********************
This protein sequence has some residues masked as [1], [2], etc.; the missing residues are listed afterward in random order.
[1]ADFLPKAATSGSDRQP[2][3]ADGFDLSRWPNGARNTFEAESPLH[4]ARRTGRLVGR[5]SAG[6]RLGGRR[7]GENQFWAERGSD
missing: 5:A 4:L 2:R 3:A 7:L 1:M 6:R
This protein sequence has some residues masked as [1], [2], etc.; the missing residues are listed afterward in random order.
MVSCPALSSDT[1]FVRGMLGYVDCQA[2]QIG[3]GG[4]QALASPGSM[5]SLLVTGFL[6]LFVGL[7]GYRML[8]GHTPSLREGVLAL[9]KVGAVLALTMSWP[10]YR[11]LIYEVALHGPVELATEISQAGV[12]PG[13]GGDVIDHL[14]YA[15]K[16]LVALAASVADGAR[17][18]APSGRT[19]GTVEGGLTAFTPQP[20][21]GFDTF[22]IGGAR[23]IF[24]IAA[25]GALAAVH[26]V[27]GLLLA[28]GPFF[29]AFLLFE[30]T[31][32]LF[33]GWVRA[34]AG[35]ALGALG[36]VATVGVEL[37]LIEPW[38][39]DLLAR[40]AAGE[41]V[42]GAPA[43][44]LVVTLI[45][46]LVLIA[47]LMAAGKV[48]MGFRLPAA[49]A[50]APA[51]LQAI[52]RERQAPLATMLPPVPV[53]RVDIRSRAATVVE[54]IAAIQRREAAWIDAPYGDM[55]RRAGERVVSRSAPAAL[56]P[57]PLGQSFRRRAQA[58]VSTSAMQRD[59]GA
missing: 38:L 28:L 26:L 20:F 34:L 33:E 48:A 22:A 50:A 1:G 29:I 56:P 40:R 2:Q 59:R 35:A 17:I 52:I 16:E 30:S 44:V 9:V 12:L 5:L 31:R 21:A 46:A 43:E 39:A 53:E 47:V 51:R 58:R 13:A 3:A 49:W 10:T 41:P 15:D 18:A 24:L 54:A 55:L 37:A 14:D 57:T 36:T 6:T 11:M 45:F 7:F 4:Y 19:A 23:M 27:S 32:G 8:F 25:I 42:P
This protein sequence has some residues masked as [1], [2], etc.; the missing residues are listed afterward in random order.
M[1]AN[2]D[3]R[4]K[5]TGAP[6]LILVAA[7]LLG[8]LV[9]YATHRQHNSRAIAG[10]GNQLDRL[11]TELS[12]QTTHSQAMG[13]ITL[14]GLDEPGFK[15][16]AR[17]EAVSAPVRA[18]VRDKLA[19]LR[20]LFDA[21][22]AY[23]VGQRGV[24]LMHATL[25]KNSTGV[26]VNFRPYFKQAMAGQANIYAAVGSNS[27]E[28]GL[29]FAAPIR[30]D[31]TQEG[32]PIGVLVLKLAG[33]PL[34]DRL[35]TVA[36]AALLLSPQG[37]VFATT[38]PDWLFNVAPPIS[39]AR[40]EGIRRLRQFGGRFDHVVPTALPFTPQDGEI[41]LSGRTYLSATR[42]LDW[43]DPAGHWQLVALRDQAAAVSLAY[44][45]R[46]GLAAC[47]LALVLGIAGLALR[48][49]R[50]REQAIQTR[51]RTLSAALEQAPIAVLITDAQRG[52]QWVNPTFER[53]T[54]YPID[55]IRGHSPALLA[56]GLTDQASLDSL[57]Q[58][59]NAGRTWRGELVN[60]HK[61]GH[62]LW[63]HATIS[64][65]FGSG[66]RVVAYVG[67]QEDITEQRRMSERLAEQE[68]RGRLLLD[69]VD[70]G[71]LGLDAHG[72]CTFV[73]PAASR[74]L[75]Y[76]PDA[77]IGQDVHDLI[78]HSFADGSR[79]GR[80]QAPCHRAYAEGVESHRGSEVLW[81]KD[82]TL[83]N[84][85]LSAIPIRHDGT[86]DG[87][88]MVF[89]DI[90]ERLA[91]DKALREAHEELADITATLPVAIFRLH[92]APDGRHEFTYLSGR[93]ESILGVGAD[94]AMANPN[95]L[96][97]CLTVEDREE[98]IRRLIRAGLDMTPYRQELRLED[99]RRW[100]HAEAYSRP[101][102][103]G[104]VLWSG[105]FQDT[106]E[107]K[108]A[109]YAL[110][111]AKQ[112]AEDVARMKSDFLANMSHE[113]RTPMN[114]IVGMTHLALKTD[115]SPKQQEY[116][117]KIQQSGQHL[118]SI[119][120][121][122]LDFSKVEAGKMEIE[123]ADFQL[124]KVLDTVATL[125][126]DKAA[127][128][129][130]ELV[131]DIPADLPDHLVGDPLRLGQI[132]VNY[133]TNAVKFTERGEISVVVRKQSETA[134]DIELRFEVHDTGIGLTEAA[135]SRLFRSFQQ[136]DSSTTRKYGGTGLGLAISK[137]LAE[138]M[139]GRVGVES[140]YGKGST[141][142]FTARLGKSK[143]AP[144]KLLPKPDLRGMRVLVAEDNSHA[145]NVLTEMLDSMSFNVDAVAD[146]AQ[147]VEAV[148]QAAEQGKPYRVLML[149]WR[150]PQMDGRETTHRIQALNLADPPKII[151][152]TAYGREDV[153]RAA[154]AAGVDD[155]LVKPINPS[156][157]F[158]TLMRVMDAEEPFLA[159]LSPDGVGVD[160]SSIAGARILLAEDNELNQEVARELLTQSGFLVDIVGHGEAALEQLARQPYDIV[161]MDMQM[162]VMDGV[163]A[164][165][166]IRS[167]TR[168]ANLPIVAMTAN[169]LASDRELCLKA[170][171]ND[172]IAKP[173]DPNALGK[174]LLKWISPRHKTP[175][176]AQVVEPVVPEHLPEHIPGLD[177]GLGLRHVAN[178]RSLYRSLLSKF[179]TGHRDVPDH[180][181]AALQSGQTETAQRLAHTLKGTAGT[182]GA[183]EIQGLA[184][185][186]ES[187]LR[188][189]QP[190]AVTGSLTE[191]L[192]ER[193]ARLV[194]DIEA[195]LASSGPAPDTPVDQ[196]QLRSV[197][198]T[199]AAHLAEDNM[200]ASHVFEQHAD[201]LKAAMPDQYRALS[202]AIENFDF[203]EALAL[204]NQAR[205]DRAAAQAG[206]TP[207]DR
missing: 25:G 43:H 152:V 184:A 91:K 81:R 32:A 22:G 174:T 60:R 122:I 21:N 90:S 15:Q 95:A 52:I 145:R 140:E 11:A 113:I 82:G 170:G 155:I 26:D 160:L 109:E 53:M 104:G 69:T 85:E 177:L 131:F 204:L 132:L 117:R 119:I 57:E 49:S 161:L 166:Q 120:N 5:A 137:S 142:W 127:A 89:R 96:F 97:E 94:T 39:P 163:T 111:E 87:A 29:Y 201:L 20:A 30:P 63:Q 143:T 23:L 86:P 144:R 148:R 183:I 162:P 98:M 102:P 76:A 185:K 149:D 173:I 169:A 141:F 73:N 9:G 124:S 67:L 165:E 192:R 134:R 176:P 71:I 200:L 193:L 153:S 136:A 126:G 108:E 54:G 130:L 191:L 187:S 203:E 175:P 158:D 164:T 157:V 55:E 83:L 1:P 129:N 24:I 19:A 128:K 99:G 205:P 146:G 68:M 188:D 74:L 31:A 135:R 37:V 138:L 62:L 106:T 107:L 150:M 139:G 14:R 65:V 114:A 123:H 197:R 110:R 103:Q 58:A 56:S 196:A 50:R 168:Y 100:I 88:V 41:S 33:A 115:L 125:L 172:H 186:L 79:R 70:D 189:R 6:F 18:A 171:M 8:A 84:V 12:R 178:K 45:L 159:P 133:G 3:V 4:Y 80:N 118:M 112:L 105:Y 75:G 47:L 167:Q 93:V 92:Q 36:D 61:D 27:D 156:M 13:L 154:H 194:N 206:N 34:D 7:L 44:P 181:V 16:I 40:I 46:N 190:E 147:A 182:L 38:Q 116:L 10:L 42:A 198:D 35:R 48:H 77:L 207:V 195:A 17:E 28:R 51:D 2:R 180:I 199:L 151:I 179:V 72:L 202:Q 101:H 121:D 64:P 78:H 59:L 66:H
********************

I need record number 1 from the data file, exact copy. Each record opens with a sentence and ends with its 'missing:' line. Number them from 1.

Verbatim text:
This protein sequence has some residues masked as [1], [2], etc.; the missing residues are listed afterward in random order.
[1]ADFLPKAATSGSDRQP[2][3]ADGFDLSRWPNGARNTFEAESPLH[4]ARRTGRLVGR[5]SAG[6]RLGGRR[7]GENQFWAERGSD
missing: 5:A 4:L 2:R 3:A 7:L 1:M 6:R